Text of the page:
Much of Gaza’s population is comprised of displaced Palestinians. Ahmed’s family were expelled from the village of Deir Sneid which was erased by Israel’s creation. The tie to home and land that was severed pulls strongly through the generations and manifests in many aspects of life. October meant we got to join the picking from their single olive tree in the garden. Songs of homeland and the gathering of family whilst harvesting was shared with our kids who were reminded that their great grandparents were farmers before they became refugees. His family have been made refugees again & again & again since Oct 2023. Family homes are in rubble and the family are scattered, displaced and not safe. They have not been able to gather to grieve his brother’s killing in January, meet the arrival of a new niece in April or mark his mother’s 70th today. There is no time frame for when family members will see each other again or be able to return to the ruins of their homes.” 

Wesam Tahboub, Zaytoun’s Customer Relations & Office Manager:

“The Nakba is the reason why the majority of my family reside in Jordan. I question how my Mum’s family home can no longer be theirs, how a shopping mall can now be there in the place of my grandfather’s shop, and why my grandmother was denied entry to her own home in Jerusalem. On my last visit I saw more of the unbelievable beauty of our land while travelling into fully occupied areas such as Um Khalid (Natanya). It was bittersweet knowing that so many Palestinians living close by in Tulkaram will never visit the lovely beach.  

There are so many catastrophes happening like this every single moment. I feel a distance from this land because we were not allowed to be born there, or live there and the journey to enter is near impossible. The thing that I am certain of is that, when I go there, the land reaches out to me, and the people know I am one of them. It feels wonderful to finally belong somewhere in a way I never have. Right now I feel this immense sadness and rage and at the same time I feel a sense of hope that Palestine will be liberated in my lifetime so I can go and pick fruits and vegetables from my land and explore every inch of it without that fear I have experienced each time I have visited.”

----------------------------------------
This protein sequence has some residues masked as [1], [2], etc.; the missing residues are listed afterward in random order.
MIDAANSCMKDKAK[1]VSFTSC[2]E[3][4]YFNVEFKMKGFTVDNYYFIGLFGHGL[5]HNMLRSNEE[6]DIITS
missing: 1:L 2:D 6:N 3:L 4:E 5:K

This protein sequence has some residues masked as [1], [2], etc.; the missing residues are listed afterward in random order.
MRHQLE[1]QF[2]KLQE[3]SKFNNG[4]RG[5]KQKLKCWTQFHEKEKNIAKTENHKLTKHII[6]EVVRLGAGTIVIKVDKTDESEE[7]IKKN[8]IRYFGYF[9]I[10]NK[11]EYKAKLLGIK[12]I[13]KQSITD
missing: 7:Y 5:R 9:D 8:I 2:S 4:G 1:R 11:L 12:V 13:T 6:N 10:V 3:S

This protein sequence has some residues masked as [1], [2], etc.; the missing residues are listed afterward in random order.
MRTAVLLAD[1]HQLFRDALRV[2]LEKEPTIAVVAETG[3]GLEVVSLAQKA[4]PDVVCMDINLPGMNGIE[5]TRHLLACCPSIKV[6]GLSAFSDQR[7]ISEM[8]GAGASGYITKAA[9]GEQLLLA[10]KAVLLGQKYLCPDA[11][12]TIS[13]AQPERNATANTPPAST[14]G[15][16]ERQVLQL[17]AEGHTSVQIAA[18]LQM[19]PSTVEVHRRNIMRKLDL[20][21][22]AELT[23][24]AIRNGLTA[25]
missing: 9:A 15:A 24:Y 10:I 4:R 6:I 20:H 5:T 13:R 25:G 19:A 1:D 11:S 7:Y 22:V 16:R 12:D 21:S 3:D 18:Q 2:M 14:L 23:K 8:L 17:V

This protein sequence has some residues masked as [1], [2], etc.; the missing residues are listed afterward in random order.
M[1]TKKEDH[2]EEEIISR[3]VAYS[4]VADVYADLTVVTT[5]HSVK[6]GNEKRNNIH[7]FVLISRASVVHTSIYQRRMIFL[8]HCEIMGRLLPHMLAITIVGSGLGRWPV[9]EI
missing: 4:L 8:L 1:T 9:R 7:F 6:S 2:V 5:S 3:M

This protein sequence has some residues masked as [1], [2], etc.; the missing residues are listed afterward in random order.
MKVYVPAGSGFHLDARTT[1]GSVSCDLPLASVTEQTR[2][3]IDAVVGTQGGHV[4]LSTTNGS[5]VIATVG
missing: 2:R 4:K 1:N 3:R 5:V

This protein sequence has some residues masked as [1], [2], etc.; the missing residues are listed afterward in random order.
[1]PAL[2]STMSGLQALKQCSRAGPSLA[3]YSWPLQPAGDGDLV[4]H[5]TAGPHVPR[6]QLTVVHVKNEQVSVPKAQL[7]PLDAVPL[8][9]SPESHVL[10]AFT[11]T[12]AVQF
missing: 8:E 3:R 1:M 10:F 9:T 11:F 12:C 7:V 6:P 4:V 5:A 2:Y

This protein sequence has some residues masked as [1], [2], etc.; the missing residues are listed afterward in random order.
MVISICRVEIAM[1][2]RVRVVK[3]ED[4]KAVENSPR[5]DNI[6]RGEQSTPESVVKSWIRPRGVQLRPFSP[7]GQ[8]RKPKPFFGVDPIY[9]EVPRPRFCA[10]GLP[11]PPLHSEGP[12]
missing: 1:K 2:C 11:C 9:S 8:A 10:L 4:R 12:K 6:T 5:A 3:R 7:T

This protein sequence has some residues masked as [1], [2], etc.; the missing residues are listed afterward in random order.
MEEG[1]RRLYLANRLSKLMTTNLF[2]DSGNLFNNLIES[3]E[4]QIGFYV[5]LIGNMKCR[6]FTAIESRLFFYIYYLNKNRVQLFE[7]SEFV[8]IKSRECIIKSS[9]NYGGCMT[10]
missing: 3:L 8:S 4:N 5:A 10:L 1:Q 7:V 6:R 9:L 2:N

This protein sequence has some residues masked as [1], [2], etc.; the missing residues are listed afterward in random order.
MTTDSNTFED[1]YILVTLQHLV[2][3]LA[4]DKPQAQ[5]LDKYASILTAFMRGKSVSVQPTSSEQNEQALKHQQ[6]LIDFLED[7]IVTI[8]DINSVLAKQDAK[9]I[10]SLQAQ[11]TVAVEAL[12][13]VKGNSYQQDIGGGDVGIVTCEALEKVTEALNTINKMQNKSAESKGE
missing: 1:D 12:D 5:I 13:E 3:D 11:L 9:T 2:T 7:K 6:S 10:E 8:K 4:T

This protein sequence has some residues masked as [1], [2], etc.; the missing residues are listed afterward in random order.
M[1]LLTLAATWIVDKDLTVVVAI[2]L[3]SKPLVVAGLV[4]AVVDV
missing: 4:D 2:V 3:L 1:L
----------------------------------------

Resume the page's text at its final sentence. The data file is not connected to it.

Omar Qasim, Zaytoun’s Finance Assistant:

“To me, being Palestinian has given me a strange mixture of hope and helplessness. I was born and have lived in Britain my whole life and haven’t always understood what it means to be Palestinian. With a Palestinian dad and a Scottish mum, who have given me a very comfortable and happy life, I didn’t always realise just what Palestinians have to fight for on a daily basis, largely dependent on where they happen to be born. I remember the first time I learnt that I was Palestinian, my auntie sat me on her lap in the living room of my Teta’s house, and explained that our family was in fact from Tulkarem in Palestine, not Jordan, where they had been forced to move to, like many Palestinian families. It may seem strange that I first heard it from my auntie, rather than my dad, however I think this was due to a combination of him protecting my sisters and I, and it being painful to talk about.

Since then I’ve come to realise that the Palestinian struggle is not just for Palestinians and the diaspora. That’s why on the 76th anniversary of the 1948 Nakba I will be focusing on hope, rather than helplessness, and draw inspiration from those who have struggled far more for much less, and those who stand in solidarity around the world.”